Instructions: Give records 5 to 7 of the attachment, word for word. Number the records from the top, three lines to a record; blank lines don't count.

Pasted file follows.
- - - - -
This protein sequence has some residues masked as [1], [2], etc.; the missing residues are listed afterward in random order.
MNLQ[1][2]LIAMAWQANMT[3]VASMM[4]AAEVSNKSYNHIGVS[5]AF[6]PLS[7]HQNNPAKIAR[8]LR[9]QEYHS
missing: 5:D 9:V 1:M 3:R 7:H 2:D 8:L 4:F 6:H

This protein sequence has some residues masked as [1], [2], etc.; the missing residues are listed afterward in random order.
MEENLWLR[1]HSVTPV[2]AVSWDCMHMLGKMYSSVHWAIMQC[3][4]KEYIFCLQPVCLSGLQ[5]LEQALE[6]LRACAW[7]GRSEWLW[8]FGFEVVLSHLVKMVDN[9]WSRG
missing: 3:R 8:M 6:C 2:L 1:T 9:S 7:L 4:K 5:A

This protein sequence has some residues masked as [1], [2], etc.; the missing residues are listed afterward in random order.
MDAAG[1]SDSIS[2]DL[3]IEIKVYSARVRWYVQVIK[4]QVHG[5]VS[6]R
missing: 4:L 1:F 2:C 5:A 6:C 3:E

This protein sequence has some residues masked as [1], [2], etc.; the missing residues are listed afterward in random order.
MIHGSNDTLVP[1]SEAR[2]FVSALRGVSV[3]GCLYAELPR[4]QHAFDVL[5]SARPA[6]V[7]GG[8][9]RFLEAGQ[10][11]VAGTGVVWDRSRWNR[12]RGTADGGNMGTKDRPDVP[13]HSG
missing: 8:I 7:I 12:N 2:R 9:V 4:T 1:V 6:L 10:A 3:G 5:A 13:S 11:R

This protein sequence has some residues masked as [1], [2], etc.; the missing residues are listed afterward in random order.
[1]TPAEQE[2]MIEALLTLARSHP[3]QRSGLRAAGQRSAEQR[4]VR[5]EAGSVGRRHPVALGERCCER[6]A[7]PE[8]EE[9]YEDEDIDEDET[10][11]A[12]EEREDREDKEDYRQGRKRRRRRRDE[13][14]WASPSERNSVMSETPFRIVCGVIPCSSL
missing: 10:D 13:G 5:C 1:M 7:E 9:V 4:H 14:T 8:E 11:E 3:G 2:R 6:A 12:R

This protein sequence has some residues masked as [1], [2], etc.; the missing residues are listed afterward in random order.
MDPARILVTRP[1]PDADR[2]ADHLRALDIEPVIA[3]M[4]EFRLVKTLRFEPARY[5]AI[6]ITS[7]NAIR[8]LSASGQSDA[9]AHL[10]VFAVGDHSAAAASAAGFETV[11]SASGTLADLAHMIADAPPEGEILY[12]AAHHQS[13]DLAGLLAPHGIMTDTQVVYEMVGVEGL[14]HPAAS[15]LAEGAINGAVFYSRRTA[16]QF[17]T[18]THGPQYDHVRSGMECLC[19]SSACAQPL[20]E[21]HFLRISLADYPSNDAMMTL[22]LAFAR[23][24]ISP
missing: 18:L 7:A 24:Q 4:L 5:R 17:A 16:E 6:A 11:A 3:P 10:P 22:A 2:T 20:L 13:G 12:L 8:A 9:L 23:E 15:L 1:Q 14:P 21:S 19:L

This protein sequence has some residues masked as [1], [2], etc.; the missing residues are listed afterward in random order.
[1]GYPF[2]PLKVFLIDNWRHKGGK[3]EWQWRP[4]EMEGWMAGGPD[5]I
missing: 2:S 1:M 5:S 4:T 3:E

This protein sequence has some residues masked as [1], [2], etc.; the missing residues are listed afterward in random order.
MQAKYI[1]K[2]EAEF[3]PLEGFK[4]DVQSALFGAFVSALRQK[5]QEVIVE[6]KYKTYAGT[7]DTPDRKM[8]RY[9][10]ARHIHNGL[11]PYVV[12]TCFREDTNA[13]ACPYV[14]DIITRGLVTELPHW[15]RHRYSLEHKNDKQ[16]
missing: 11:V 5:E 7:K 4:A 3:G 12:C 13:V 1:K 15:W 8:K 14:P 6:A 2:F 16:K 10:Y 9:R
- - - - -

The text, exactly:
This protein sequence has some residues masked as [1], [2], etc.; the missing residues are listed afterward in random order.
[1]TPAEQE[2]MIEALLTLARSHP[3]QRSGLRAAGQRSAEQR[4]VR[5]EAGSVGRRHPVALGERCCER[6]A[7]PE[8]EE[9]YEDEDIDEDET[10][11]A[12]EEREDREDKEDYRQGRKRRRRRRDE[13][14]WASPSERNSVMSETPFRIVCGVIPCSSL
missing: 10:D 13:G 5:C 1:M 7:E 9:V 4:H 14:T 8:E 11:E 3:G 2:R 6:A 12:R

This protein sequence has some residues masked as [1], [2], etc.; the missing residues are listed afterward in random order.
MDPARILVTRP[1]PDADR[2]ADHLRALDIEPVIA[3]M[4]EFRLVKTLRFEPARY[5]AI[6]ITS[7]NAIR[8]LSASGQSDA[9]AHL[10]VFAVGDHSAAAASAAGFETV[11]SASGTLADLAHMIADAPPEGEILY[12]AAHHQS[13]DLAGLLAPHGIMTDTQVVYEMVGVEGL[14]HPAAS[15]LAEGAINGAVFYSRRTA[16]QF[17]T[18]THGPQYDHVRSGMECLC[19]SSACAQPL[20]E[21]HFLRISLADYPSNDAMMTL[22]LAFAR[23][24]ISP
missing: 18:L 7:A 24:Q 4:L 5:R 17:A 16:E 6:A 11:A 3:P 10:P 22:A 2:T 20:L 13:G 12:L 8:A 9:L 23:E 15:L 1:Q 14:P 21:S 19:L

This protein sequence has some residues masked as [1], [2], etc.; the missing residues are listed afterward in random order.
[1]GYPF[2]PLKVFLIDNWRHKGGK[3]EWQWRP[4]EMEGWMAGGPD[5]I
missing: 2:S 1:M 5:S 4:T 3:E